PRONOUNS AND AGREEMENTS IN
by Roland Siang Nawl, M.
Lai has six personal pronouns, which stand both as subjects
and as objects.
Lai has six subject and possessive pronominal agreement
markers, which are obligatory in utterance or making a
Many, if not all, the Lai speakers have been convinced that
particles such as ka, kan, na, nan, a, an are nominal or
pronominal agreement markers copulating with verbs and nouns (as
possessive) by Dr. George Bedell.1 Prior to that time, all the
Lai speakers considered that these particles as pronouns, though
they are not used in place of nouns.
- Ral Mang cu ralkap a si. Amah
cu miralṭha a si.
Ral Mang is a soldier. He is a brave man.
- Ral Mang le Lian Mang cu unau an si.
Anmah cu zohchun awk tlaak mino an si.
Ral Mang and Lian Mang are siblings. They are exemplary
- Keimah cu miṭha si ka duh.
I want to become a good man.
- Nangmah cu ka dawtmi ka fa na si.
You are my son, who I love.
- Nanmah nan kal a hau lai.
It will be necessary that you go (because no other person is
ready to go).
In Lai (Chin-Hakha), the agreement markers are obligatory
whereas the pronouns are optional in most situations. Pronouns
may be omitted in some sentences unless they are required for
identification of the entity or for semantic clarification.
Pronouns in the above sentences may be eliminated to make the
same sentences with little or some alterations in sense as in
sentences (6) ṭhough (10).
- Ral Mang cu ralkap a si. Miṭha
- Ral Mang le Lian Mang cu unau an si. Zohchun
awk tlaak mino an si.
- Miṭha si ka duh.
- Ka dawtmi ka fa na si.
- Nan kal a hau lai.
It will be necessary for you to go. (or You must
Sentences (5) and (10) can be understood in one sense, but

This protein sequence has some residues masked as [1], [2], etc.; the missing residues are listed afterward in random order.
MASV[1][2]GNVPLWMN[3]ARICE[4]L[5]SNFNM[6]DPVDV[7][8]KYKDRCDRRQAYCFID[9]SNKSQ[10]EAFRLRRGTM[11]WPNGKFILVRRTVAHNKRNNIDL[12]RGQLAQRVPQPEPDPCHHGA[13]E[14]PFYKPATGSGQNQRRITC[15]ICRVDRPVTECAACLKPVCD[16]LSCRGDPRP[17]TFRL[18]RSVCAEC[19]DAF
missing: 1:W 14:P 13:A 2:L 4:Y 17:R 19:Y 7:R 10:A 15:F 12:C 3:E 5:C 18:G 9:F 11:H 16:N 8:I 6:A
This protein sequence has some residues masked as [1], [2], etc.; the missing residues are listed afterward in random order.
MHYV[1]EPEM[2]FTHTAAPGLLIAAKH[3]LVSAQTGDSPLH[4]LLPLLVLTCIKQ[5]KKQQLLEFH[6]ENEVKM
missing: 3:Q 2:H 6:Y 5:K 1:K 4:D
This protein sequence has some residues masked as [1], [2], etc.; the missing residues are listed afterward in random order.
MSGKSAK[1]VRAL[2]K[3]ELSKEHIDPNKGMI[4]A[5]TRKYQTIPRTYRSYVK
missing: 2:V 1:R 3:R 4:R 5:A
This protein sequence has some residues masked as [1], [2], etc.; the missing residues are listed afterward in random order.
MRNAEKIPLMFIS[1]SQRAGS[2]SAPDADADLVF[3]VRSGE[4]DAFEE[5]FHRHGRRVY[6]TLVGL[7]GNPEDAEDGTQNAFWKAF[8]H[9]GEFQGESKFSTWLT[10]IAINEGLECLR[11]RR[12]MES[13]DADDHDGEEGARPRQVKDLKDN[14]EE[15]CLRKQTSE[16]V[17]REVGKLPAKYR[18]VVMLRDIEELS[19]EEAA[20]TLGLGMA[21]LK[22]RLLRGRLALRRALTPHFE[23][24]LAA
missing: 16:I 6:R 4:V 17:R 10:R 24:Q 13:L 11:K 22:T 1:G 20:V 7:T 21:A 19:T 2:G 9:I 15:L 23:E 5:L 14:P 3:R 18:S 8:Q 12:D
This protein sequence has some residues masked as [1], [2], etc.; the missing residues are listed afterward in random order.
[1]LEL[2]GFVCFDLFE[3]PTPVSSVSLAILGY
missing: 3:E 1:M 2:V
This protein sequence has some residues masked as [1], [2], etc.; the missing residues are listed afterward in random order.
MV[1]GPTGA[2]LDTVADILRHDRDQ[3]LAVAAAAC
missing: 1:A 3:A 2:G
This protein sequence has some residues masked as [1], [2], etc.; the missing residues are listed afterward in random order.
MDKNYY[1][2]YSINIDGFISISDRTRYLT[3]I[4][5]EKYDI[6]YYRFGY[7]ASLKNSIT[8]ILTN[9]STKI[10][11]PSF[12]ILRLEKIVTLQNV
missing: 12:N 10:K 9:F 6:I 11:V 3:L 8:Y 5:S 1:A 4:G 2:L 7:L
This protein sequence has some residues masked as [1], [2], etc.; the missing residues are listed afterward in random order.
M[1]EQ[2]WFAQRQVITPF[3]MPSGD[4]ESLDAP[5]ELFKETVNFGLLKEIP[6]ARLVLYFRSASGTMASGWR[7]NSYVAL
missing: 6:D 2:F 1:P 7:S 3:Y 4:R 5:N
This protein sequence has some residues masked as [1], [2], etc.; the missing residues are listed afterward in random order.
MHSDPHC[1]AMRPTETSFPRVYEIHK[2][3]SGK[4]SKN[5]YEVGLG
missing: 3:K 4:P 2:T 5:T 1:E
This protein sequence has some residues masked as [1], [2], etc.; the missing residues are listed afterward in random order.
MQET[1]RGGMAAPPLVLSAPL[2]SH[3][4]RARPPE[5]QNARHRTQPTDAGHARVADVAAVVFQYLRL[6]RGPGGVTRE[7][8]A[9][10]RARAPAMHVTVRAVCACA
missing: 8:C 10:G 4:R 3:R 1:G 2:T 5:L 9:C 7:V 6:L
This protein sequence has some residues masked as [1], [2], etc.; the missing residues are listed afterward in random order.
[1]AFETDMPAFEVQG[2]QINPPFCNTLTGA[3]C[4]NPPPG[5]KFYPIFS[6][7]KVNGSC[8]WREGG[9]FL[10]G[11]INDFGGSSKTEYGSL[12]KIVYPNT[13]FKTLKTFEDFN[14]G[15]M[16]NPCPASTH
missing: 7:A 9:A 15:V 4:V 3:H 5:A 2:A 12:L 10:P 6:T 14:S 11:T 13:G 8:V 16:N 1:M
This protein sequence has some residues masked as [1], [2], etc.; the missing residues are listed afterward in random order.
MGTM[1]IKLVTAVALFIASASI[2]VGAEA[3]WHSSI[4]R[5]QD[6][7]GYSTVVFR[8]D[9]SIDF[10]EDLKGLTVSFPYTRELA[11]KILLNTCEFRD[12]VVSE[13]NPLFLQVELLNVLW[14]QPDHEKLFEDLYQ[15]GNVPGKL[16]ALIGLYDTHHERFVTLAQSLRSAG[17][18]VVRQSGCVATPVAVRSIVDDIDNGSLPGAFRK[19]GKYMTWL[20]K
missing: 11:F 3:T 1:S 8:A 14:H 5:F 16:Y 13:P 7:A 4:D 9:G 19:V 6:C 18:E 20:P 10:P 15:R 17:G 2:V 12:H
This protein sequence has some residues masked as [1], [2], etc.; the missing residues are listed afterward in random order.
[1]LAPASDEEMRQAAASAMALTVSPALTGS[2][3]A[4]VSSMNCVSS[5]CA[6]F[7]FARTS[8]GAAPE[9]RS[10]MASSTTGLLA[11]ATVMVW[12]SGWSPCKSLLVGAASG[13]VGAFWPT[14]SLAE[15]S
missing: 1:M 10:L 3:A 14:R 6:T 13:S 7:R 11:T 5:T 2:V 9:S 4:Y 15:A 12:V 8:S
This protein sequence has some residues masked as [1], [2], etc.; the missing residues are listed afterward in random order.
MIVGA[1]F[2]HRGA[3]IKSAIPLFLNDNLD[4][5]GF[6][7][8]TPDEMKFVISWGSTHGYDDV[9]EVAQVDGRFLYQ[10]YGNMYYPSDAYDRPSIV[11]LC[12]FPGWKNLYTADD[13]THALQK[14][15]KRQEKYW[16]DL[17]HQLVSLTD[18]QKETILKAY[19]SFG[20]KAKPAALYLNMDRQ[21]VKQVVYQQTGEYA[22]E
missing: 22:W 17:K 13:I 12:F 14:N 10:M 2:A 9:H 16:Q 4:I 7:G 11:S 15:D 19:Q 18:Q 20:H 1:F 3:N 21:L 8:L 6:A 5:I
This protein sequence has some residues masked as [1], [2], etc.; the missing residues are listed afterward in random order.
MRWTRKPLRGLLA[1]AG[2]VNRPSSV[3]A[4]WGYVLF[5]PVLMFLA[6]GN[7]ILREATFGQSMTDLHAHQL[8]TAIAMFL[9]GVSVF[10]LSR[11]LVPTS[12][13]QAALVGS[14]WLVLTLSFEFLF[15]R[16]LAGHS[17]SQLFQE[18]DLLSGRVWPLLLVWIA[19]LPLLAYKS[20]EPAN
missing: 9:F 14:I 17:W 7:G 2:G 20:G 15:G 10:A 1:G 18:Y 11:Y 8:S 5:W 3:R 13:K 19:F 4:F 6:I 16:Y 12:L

they are different in another sense.
The sentence Nanmah nan kal a hau lai in (5) suggests
“Obligation falls on you to go because there is no other
person ready to go” while Nan kal a hau lai in
(10) renders “You will have to go (otherwise something
wrong may happen with you if you remain here).”
More about the agreement markers will be discussed in latter
Variants of pronouns
Functionally, Lai pronouns are of two types with
similar senses but different uses according to the contexts they
are used in. These functionally different types of pronouns, also
known as variants of pronouns, are classified as focus and
contrast as shown below. 2
Except the first person and second persons singular in (1) and
(3), all the pronouns of focus have alterations in the second
suffixes mah into nih in their variants of
contrast as under:
Unlike the above rules of alterations in the endings,
the first and second person singular pronouns of
focus—keimah and nangmah— decline
in the contrast with the final endings dropping as in (11) and
Uses of Pronominal Variants
It is noteworthy that the frequency of pronominal uses varies
in terms of singularity and plurality. Singular pronouns are more
frequently used focally than contrastively whereas plural
pronouns are more frequent in the contrast than in the focus.
The following table shows the frequencies in use of focus and